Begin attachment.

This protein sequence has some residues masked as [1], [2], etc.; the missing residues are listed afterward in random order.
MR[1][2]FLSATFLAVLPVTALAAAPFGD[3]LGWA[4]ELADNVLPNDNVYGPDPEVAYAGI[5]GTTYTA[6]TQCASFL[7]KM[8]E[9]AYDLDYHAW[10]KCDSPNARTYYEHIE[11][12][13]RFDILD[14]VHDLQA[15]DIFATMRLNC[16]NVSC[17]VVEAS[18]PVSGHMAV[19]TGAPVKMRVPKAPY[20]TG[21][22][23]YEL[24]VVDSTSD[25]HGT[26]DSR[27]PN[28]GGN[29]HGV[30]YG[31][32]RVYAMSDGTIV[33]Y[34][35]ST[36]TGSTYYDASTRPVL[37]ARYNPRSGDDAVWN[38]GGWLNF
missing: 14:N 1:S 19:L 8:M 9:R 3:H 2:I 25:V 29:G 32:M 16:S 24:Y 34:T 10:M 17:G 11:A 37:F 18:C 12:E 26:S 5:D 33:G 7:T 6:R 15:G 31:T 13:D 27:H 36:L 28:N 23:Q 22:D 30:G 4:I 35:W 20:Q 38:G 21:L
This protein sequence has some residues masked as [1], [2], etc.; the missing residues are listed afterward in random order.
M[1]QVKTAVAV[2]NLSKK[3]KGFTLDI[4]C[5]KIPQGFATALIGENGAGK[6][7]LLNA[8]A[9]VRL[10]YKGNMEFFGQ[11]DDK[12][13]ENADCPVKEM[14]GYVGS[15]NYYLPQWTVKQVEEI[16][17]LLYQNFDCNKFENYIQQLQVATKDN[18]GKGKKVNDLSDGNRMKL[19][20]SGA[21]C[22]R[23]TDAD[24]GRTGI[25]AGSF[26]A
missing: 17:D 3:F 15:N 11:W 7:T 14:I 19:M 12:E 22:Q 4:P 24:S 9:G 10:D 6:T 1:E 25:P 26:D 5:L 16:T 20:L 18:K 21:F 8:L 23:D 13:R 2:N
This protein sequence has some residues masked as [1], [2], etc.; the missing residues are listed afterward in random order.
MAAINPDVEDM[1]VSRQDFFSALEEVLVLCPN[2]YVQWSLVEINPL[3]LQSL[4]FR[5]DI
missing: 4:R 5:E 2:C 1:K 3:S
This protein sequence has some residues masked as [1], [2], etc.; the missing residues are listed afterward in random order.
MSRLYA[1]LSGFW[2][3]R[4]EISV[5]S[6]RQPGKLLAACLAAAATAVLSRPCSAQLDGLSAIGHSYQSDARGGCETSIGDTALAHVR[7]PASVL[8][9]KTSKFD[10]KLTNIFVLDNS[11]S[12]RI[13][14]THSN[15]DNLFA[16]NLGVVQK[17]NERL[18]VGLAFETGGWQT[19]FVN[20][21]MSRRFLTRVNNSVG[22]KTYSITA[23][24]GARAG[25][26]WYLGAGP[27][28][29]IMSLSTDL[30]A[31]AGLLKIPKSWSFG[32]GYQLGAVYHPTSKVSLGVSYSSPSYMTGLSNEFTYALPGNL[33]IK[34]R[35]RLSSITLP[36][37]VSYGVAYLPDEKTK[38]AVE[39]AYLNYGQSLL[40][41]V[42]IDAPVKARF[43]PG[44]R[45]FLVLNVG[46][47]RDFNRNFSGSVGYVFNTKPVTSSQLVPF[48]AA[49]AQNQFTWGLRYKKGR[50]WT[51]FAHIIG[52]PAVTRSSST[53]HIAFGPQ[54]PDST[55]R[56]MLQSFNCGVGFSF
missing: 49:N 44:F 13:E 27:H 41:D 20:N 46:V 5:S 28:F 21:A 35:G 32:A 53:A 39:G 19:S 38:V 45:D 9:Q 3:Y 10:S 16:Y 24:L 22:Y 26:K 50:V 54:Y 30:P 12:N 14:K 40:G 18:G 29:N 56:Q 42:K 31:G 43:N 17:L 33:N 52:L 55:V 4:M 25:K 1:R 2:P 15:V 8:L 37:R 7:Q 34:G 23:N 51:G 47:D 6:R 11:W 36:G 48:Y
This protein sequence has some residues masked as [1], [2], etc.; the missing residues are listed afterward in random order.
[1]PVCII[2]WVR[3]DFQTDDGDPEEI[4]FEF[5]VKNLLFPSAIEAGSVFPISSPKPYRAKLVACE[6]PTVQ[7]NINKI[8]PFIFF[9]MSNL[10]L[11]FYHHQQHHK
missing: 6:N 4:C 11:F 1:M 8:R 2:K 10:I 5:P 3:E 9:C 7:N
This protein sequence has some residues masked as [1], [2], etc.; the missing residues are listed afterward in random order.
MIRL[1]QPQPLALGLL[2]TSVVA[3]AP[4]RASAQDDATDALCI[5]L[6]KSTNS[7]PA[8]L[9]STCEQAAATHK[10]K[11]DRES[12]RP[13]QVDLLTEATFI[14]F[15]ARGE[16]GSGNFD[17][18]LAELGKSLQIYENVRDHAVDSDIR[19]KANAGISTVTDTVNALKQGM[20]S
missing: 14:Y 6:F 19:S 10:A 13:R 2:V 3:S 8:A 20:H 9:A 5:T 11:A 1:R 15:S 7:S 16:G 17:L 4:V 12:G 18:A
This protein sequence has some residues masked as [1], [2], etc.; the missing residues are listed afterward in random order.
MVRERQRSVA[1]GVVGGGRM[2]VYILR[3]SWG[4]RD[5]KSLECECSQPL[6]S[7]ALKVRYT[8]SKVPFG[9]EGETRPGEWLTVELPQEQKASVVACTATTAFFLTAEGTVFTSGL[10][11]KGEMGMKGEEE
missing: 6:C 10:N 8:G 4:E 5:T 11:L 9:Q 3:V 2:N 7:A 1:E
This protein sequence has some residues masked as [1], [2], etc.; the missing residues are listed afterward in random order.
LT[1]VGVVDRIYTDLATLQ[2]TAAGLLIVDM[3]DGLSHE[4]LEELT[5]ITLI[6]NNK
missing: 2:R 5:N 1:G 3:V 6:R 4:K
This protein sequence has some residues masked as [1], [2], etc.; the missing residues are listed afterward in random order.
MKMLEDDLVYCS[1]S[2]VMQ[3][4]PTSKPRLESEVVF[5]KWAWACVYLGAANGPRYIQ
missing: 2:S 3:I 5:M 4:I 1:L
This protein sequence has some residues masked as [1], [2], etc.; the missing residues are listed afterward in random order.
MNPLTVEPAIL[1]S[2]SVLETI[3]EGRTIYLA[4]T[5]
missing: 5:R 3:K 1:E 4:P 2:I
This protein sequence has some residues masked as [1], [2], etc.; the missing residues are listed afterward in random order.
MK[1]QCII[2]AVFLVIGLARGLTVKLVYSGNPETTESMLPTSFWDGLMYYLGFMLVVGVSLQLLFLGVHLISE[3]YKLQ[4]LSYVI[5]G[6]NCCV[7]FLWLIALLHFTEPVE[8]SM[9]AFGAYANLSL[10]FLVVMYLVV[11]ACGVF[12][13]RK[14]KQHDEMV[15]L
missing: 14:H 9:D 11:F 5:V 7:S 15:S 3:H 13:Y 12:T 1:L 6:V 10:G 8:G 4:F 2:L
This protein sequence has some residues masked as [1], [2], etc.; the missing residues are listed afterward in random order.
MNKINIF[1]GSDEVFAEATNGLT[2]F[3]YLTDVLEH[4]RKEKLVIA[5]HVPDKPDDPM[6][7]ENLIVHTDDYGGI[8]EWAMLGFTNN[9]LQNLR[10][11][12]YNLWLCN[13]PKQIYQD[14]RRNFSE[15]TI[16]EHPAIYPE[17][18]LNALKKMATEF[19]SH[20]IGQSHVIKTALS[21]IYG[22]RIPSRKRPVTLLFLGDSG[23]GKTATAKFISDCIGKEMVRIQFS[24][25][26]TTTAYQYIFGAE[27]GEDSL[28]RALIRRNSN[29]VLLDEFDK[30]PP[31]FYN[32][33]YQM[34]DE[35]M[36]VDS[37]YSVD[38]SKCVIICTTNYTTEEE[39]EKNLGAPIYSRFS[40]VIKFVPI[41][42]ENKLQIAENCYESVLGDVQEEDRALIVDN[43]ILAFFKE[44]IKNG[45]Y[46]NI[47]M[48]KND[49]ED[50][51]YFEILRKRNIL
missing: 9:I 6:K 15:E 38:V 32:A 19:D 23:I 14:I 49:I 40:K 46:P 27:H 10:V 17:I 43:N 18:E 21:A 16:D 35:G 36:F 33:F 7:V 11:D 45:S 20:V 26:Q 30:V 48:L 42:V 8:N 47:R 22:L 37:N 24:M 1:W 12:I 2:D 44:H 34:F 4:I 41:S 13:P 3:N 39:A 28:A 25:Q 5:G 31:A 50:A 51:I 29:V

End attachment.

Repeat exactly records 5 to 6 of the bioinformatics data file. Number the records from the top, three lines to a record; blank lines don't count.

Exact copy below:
This protein sequence has some residues masked as [1], [2], etc.; the missing residues are listed afterward in random order.
[1]PVCII[2]WVR[3]DFQTDDGDPEEI[4]FEF[5]VKNLLFPSAIEAGSVFPISSPKPYRAKLVACE[6]PTVQ[7]NINKI[8]PFIFF[9]MSNL[10]L[11]FYHHQQHHK
missing: 6:N 4:C 11:F 1:M 8:R 2:K 10:I 5:P 3:E 9:C 7:N
This protein sequence has some residues masked as [1], [2], etc.; the missing residues are listed afterward in random order.
MIRL[1]QPQPLALGLL[2]TSVVA[3]AP[4]RASAQDDATDALCI[5]L[6]KSTNS[7]PA[8]L[9]STCEQAAATHK[10]K[11]DRES[12]RP[13]QVDLLTEATFI[14]F[15]ARGE[16]GSGNFD[17][18]LAELGKSLQIYENVRDHAVDSDIR[19]KANAGISTVTDTVNALKQGM[20]S
missing: 14:Y 6:F 19:S 10:A 13:R 2:V 3:S 8:A 20:H 9:A 5:T 11:A 1:R 15:S 7:S 16:G 17:L 4:V 12:G 18:A